It is finally summer here in Maine. The lupines have bloomed already, and the wild roses and peonies now have center stage. The windows are wide open, and I smell roses in the front, peonies in the back of my house. At night, the lightening bugs light up the sky in synchronous bursts of glow. It is, as our license plate boasts, vacationland.
Our seasons are different than other states: winter (long), mud season (spring?), guest season (summer), leaf peeping season (fall). We are definitely in guest season and are happy to host friends and family from across the country and abroad, too. As we catch up over lobster dinners, the conversation drifts from family, friends, work, and into life balance. We have a wide array of guests including entrepreneurs, artists, journalists, small business owners, professionals, academics, as well as those who work in the not for profit and government agency sectors.
They are all singing the same song: too much work time, not enough down time. Too much work, not enough time to do it, not enough people hired to be able to catch up. Working at their desks through lunch, sometimes dinner. I feel torn, too, just by their being in my house. On the one hand I miss them and want to spend as much time as I can with them while they are here. On the other hand, I am not on vacation and have much work to do.
The conversation is everywhere in the media too, these days. Just this past week, Lisa Earle McLeod entitled her blog in the Huffington Post: Why Work-Life Balance is a Flawed Concept (and what to do instead). Her point is that there is no work-life or life-life, there is just your life so trying to parcel out time for work and non-work is useless. She says: “The key to making your one and only life richer isn’t about maintaining proper balance; it’s about creating congruence. It’s about living a life doing work that connects with the essence of who you really are. Each of us have a contribution to make. When your work is in alignment with your skills and talents, it doesn’t take away from your life… it adds to it…..Instead of trying to balance the needs of others, you have to think about who you really are and what you really want.” So if your work is your passion, it will actually feed the other aspects of your life and not feel like work.
This month in the Women’s Learning Studio’s Virtual Lean In Circle we discussed LeanIn.org’s educational video on using “time multipliers”. Rather than multi-tasking, the video advocated constructing activities that bundle together different aspects of what you want to do. For example, if you want to spend more time with your partner but also want to be outside and exercise more, take a walk with him or her. If you have a friend who wants to walk, invite them along.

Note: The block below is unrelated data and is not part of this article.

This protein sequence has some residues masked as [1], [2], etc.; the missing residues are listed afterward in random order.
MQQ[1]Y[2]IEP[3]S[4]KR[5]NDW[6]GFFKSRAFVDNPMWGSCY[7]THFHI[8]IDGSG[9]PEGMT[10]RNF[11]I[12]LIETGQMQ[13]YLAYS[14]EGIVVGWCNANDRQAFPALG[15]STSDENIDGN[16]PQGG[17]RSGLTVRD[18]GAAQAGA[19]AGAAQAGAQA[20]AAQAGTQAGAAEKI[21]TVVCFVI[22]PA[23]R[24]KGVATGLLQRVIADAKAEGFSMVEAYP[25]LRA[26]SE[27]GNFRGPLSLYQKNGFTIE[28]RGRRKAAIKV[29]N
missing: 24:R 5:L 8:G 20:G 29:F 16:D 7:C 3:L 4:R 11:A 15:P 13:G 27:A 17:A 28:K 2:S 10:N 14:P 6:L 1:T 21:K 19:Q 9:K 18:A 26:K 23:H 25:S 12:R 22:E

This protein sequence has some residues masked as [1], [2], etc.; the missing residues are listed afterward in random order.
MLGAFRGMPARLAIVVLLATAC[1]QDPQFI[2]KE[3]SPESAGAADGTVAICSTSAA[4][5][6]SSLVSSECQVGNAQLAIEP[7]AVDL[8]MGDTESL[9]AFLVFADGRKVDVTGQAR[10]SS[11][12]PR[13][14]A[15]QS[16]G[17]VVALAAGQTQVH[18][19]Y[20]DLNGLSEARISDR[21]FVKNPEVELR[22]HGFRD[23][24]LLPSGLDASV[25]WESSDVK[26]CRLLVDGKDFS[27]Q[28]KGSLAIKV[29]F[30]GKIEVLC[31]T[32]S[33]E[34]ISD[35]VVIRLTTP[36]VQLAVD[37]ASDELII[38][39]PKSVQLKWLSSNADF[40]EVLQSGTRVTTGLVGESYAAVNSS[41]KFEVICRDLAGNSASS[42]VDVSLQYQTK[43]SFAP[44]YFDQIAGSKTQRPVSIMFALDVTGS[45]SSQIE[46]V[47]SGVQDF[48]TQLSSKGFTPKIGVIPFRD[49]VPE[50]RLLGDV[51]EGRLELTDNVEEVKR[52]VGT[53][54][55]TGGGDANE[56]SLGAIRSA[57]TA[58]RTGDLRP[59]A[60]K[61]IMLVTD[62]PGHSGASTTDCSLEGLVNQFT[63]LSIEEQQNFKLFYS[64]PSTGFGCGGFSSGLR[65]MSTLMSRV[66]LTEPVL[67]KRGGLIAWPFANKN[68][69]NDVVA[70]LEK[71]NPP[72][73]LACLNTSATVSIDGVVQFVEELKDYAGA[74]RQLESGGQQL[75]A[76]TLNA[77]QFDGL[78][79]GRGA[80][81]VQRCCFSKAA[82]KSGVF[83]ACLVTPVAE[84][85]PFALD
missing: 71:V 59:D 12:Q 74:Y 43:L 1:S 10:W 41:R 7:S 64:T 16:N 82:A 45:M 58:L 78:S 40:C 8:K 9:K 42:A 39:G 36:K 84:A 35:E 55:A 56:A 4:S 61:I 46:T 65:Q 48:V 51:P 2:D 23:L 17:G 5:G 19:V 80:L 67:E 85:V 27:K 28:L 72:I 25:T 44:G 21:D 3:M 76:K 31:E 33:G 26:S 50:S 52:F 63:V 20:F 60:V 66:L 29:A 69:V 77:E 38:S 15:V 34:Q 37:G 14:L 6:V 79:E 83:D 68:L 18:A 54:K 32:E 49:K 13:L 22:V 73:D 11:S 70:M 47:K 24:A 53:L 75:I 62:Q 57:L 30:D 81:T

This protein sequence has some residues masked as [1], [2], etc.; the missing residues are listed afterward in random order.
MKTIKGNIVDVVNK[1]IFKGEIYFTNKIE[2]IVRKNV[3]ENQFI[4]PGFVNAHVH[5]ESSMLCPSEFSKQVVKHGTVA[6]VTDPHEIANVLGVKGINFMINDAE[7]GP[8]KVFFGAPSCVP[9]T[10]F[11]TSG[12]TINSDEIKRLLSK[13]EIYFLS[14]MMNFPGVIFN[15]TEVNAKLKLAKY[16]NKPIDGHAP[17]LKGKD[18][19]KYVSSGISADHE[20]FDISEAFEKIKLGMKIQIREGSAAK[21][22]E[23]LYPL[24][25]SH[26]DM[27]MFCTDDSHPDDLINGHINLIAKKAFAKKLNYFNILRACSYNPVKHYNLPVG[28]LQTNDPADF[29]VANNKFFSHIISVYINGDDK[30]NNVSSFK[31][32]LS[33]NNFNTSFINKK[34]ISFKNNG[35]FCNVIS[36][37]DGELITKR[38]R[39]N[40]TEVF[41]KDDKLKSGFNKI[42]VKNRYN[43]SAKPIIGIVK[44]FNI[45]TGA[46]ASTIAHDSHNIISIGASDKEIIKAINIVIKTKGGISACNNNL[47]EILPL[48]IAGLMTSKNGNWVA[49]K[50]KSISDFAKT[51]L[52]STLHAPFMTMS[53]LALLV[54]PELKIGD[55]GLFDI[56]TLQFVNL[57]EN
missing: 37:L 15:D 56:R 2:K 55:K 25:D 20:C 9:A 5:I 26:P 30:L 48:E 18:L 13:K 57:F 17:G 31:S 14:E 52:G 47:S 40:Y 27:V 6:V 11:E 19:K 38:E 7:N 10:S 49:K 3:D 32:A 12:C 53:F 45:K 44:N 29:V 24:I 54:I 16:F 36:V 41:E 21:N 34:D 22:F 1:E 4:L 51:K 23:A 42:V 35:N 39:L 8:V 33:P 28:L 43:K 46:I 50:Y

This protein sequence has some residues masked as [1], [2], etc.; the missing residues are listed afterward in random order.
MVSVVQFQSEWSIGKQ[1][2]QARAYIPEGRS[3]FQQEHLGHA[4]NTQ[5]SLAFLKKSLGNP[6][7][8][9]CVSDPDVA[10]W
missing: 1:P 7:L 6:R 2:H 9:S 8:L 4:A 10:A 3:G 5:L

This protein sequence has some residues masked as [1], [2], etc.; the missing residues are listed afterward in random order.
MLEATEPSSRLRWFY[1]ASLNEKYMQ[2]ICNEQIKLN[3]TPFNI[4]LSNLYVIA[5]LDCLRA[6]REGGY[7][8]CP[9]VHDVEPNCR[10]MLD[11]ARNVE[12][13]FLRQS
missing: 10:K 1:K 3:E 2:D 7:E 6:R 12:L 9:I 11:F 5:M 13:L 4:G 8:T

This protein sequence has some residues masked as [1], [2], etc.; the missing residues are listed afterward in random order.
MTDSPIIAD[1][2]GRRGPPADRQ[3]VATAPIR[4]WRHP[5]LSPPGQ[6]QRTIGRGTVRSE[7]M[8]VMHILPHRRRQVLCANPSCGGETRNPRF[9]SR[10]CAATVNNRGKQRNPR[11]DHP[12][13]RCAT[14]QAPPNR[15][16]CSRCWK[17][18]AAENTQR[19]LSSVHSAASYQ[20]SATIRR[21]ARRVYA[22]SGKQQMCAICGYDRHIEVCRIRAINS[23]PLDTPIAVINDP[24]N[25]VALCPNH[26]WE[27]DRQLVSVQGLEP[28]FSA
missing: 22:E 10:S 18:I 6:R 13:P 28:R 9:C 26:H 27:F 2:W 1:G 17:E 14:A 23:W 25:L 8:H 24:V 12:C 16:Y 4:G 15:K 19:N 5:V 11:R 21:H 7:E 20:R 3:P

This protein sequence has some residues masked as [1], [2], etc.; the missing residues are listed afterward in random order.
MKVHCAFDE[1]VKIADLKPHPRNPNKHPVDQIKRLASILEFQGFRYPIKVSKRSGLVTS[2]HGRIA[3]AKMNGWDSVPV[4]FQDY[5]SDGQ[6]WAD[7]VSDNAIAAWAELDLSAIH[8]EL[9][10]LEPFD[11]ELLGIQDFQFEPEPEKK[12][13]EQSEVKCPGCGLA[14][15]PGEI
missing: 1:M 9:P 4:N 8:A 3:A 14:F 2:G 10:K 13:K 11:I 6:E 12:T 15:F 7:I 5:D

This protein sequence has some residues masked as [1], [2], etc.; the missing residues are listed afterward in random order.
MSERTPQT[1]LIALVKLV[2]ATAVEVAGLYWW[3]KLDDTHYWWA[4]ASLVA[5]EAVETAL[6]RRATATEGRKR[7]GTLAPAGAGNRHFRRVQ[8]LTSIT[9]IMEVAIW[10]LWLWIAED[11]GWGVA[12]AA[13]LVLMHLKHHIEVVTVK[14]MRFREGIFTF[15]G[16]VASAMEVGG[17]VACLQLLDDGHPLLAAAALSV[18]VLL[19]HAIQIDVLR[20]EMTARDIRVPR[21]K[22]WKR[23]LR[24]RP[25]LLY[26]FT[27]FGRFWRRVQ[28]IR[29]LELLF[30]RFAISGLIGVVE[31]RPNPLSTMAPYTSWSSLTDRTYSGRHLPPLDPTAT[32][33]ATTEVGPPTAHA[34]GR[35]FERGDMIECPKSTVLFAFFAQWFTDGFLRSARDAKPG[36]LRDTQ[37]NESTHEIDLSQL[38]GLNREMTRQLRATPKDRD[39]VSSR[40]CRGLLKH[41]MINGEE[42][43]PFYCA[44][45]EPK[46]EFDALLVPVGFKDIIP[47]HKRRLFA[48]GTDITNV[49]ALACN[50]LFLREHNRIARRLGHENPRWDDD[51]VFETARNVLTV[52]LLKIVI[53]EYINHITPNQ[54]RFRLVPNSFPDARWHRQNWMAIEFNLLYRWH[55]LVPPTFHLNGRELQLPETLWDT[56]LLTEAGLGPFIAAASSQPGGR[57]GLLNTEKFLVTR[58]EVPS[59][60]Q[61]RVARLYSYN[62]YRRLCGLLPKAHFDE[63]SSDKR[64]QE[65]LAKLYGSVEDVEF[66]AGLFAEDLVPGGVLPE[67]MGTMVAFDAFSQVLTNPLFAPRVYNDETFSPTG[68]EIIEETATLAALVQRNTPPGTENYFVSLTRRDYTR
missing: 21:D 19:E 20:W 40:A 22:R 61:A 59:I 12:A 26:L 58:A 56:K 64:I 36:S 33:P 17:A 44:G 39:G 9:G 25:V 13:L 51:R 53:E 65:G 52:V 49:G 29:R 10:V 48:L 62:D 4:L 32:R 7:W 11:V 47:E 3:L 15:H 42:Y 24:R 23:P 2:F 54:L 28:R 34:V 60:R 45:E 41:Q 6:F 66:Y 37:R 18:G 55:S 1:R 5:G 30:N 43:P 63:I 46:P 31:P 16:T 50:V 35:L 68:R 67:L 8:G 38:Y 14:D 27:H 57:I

Although these resources are helpful, we can’t always live our passion or bundle activities to maximize our time with those who matter to us while doing what we want to do. I looked further.
Also last week, CNN.com posted an article entitled Work-life balance not just a women’s issue. In this article, it debunks the perception that this is a woman’s issue especially in this connected and available 24/7 world. In a Pew survey, 56% of working mothers and 50% of working fathers said it was hard to balance family and work. Contrary to popular belief, more men than women telecommute on a regular basis. “Nearly one-third of the 556 full-time employed adults who were surveyed said they do most of their work remotely, and nearly three out of four of those telecommuters were men.” The article states that until the work-life, or life-work balance is perceived as a working issue, not just a woman’s issue, rethinking job flexibility won’t change and real changes will be thwarted.
“The significance of the research is that it proves that the way we think and talk about work-life flexibility doesn’t track with reality,” said Cali Yost, chief executive officer and founder of Flex+Strategy Group/Work+Life Fit Inc. “As a result, both business and people aren’t reaping the rewards of a more thoughtful, deliberate, strategic approach to managing work and life.”
Working remotely successfully requires new skills and ways of working. “Only 40% of those surveyed who had work-life flexibility received any guidance or training from their employer on how to use work-life flexibility most effectively. What all this means, said Yost, the expert on workplace flexibility, is that the majority of workers with flexibility “are flying by the seat of their pants and are not optimizing the flexibility they have to benefit themselves and the business.” The Women’s Learning Studio is the place to learn this – we offer online learning concierge services to help people learn how to maximize their time online for more productive results!
These articles certainly touched on many of the discussion items around my dinner table. There is no distinction between the men and women, parents and non-parents: we all want more time to be with family, friends, and to smell the roses and peonies. The big learnings for me from my friends as well as my media reading/viewing is that:
- Perceptions about this issue have to change
- Everyone really is talking about this and feeling the pinch, and that
- Finding the balance is an individual quest that can be aided by the culture, policies, and flexibility of the organizations, businesses, and agencies we all own, work with, or work for.
What does your workplace do to foster better work and non-work balance? What do you think would work even better? What suggestions do you have?
Featured image Photo Credit: cwaunion